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Visual Basic 2005
How to Program, 3/e

ISBN:
0-13-186900-0
© 2005
pages: ~1500

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This is the third in a series of three articles that shows how to declare and use generic methods in the C# programming language. In Part 1, we introduced the concept of generics. In Part 2, we presented an example using overloaded methods to motivate the need for generic methods. In this article we reimplement the overloaded methods from the example in Part 2 using a single generic method. These articles are intended for students who are already familiar with Visual Basic and for Visual Basic developers.
Download the code examples for this tutorial here.

[Note: This three-part tutorial is an excerpt (Sections 25.1-3) of Chapter 25, Generics, from our forthcoming textbook Visual Basic 2005 How to Program, 3/e. This tutorial may refer to other chapters or sections of the book that are not included here. Permission Information: Deitel, Harvey M. and Paul J., Visual Basic 2005 How to Program, ©2005. Electronically reproduced by permission of Pearson Education, Inc., Upper Saddle River, New Jersey.]

25.3 Generic Method Implementation

The overloaded methods of Fig. 25.1 can be more compactly and conveniently coded using a single generic method. You can write a single generic method declaration that can be called at different times with arguments of different types. Based on the types of the arguments passed to the generic method, the compiler handles each method call appropriately.

Figure 25.3 reimplements the application of Fig. 25.1 using a single generic PrintArray method (lines 19–25). Note that the PrintArray method calls in lines 11, 13 and 15 are identical to those in Fig. 25.1, the outputs of the two applications are identical and the code in Fig. 25.3 is 18 lines shorter than the code in Fig. 25.1. As illustrated in Fig. 25.3, generics enable us to create and test our code once, then reuse the code for many different types of data. This demonstrates the expressive power of generics.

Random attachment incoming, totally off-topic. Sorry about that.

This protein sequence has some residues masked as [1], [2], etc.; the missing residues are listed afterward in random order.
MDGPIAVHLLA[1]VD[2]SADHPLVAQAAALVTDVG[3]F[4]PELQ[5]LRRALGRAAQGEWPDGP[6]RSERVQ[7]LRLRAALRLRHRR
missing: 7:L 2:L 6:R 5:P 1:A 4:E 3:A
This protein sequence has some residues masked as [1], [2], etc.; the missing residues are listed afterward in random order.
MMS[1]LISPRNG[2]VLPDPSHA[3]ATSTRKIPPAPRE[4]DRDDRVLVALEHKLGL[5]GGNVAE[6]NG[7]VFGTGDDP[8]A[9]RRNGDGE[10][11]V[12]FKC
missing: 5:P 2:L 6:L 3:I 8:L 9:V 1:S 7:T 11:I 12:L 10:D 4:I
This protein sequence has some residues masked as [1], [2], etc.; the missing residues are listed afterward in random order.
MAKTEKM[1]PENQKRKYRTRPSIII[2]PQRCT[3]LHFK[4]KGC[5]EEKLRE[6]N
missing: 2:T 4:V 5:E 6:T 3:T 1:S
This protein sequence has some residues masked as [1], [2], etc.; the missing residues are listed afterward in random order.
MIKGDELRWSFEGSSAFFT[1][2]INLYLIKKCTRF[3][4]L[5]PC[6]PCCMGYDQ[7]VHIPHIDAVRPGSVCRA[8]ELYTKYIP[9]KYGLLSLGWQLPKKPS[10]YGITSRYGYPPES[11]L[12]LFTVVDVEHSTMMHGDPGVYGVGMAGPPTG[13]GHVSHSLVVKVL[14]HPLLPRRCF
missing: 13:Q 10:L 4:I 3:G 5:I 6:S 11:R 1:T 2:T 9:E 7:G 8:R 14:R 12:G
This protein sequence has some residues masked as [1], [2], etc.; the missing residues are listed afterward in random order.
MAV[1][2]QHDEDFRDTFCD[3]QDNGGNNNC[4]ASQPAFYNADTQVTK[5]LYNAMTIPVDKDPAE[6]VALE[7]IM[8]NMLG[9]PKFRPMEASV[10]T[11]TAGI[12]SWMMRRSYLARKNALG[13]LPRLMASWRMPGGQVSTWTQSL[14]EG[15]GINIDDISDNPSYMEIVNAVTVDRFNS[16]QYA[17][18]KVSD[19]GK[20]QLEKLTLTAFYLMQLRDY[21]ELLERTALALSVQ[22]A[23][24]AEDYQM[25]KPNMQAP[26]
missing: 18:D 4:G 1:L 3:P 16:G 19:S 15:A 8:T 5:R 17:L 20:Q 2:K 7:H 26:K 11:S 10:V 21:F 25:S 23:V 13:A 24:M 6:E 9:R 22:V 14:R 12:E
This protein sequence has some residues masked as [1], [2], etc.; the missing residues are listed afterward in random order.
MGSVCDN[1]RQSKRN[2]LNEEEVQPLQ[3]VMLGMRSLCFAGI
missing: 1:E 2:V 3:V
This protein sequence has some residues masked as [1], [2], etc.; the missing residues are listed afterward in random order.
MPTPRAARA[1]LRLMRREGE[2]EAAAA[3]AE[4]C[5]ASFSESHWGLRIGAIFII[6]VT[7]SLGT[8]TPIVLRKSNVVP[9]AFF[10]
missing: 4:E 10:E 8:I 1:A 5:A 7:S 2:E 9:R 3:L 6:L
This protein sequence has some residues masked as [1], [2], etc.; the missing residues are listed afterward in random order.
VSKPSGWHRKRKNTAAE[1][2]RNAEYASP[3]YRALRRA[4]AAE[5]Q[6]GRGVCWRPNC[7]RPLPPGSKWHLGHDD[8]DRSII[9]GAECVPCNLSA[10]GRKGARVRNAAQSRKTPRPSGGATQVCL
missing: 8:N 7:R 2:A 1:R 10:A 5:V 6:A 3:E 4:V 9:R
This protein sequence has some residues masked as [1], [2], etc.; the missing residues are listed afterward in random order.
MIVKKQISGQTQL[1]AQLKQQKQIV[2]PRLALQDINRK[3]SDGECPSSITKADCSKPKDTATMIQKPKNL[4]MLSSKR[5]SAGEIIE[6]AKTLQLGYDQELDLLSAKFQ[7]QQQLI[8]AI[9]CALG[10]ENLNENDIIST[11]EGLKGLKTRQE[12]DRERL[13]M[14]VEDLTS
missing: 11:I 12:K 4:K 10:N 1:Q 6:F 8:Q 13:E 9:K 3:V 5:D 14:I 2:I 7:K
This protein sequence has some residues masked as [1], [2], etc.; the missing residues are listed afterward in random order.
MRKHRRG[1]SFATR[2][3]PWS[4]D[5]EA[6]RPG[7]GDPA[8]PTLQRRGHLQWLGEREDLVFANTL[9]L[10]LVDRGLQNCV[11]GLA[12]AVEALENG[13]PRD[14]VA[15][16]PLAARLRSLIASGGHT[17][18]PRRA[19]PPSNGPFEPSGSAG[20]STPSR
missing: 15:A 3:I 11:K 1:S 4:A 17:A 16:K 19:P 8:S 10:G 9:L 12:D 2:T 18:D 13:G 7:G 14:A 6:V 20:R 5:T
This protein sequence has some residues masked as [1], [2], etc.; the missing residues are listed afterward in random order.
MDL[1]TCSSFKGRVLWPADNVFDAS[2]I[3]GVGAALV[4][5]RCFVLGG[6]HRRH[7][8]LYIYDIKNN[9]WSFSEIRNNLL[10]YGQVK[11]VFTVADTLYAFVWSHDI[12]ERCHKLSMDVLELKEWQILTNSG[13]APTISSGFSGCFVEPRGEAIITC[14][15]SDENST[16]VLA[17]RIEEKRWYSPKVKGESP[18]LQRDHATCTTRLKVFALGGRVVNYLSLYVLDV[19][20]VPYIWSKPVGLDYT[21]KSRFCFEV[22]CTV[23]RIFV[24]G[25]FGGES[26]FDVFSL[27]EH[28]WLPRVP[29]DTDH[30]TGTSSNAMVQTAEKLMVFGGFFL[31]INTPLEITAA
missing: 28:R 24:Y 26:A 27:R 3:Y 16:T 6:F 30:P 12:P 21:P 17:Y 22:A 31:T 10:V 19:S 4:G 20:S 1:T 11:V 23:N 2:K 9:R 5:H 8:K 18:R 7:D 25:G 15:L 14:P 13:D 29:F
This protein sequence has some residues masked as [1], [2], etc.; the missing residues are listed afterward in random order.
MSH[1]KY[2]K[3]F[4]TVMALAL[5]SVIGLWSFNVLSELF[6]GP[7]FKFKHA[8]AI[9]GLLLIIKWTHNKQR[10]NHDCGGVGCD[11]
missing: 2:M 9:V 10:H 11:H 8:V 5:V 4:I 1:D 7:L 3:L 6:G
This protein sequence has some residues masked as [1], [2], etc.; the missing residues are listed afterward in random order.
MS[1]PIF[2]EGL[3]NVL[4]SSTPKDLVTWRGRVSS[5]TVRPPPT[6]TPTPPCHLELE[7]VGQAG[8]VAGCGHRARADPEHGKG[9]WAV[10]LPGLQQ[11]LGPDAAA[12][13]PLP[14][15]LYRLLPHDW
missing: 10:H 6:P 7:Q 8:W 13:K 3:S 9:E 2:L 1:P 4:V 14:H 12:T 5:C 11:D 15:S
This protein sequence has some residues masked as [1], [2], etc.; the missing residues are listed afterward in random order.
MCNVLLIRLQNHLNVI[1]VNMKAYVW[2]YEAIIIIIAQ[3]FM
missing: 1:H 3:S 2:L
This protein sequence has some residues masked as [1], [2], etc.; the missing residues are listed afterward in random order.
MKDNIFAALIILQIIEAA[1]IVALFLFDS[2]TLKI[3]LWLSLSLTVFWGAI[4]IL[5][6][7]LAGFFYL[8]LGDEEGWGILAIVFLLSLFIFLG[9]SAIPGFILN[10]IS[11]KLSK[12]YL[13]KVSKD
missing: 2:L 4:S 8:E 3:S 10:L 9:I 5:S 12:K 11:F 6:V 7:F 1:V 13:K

Fig. 25.3 | Printing array elements using generic method PrintArray.
1    ' Fig. 25.3: GenericMethod.vb
2    ' Using overloaded methods to print arrays of different types.
3    Module GenericMethod
4      Sub Main()
5          ' create arrays of integer, double and char
6         Dim integerArray As Integer() = {1, 2, 3, 4, 5, 6}
7         Dim doubleArray As Double() = {1.1, 2.2, 3.3, 4.4, 5.5, 6.6, 7.7}
8         Dim charArray As Char() = {"H"c, "E"c, "L"c, "L"c, "O"c}
9   
10         Console.WriteLine("Array integerArray contains:")
11         PrintArray(integerArray) ' pass an integer array argument
12         Console.WriteLine("Array doubleArray contains:")
13         PrintArray(doubleArray) ' pass a double array argument
14         Console.WriteLine("Array charArray contains:")
15         PrintArray(charArray) ' pass a char array argument